Umuada represents one of the veritable tools in the government of traditional Igbo setting. Before the advent of the warrant chiefs, county council or Igwe as the head of a community, Umuada and Nze na Ozo society were the only government of the time. Therefore, Umuada (daughters of the land) has been as old as Ndi Igbo and has been in the vanguard in socio-cultural and socio-political development in the community.
African culture is mostly male-dominated, as is the culture of many nativenations worldwide. However, the paternalistic propensity of African culture, especially the Igbo culture, does not indicate subjugation of women. On the contrary, women in traditional Igbo societies are a force in political, legal, and social issues.
Long before the colonists arrived in Africa, and even during and after colonialism, women have been a powerful part of the Igbo society. Igbo women have many forums designed to present and protect their interests. The most important of these female forums is Ụmụada.
Igbo women have many forums designed to present and protect their interests. The most important of these female forums is Ụmụada.
Umuada is a compound, collective noun formed from “ụmụ” and “ada.“ Adameans “daughter”; ụmụ is a generic plural prefix that conveys the sense of many. Most naturally, every Igbo woman is “ada” (a daughter) of a certain community and is recognized as such for all the days of her life. Although it is used often in referring to the first daughter of a family (“adaobi”), ada generally means a female child. Viewed with a modern lens, ada is the origin of the politically correct term “Ms”—a non-distinguishing title for women and probably the English equivalent of “Ada.” Thus, “Umuada” connotes many daughters in a social group.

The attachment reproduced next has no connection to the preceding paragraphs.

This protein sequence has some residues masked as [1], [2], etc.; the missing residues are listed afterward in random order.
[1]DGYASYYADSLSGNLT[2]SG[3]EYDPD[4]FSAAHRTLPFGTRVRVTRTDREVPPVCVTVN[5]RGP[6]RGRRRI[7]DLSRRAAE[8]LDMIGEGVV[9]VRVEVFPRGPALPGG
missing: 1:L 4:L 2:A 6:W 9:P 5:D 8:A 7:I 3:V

Umuada means native daughters, the daughters of a common male ancestor or “daughters of the soil.” Also called Umuokpu (in parts of Anambra State) or Ndimgboto (in parts of Imo State), Umuada is a collective of all daughters of a particular clan, village, town, or state… whether old, young, single, married, separated, or divorced. It is the inalienable right of every daughter of a particular place, without exception whatsoever, to belong to Otu Umuada, the society of native daughters. As a collective, Otu Umuada is a powerful sociopolitical setup in Igbo culture, a functional forum for females.
The membership of this forum is the absolute right of all women born of the same male lineage. Even if and when a woman marries outside the village or town setting, she remains ada of her father’s community. In other words, membership of the group is conferred patrilineally; that is, from the father’s side of the family. So, strictly speaking, any woman who does not belong to the group is either an outsider or she has been ostracized by her community for some abominable acts.
Conflict Resolution Roles
The Igbo have about seven indigenous approaches to conflict resolution:
Through the immediate family head;
Ụmụnna, (the agnate);
Otu ọgbọ (age-grade/peer society);
Village/town tribunal; and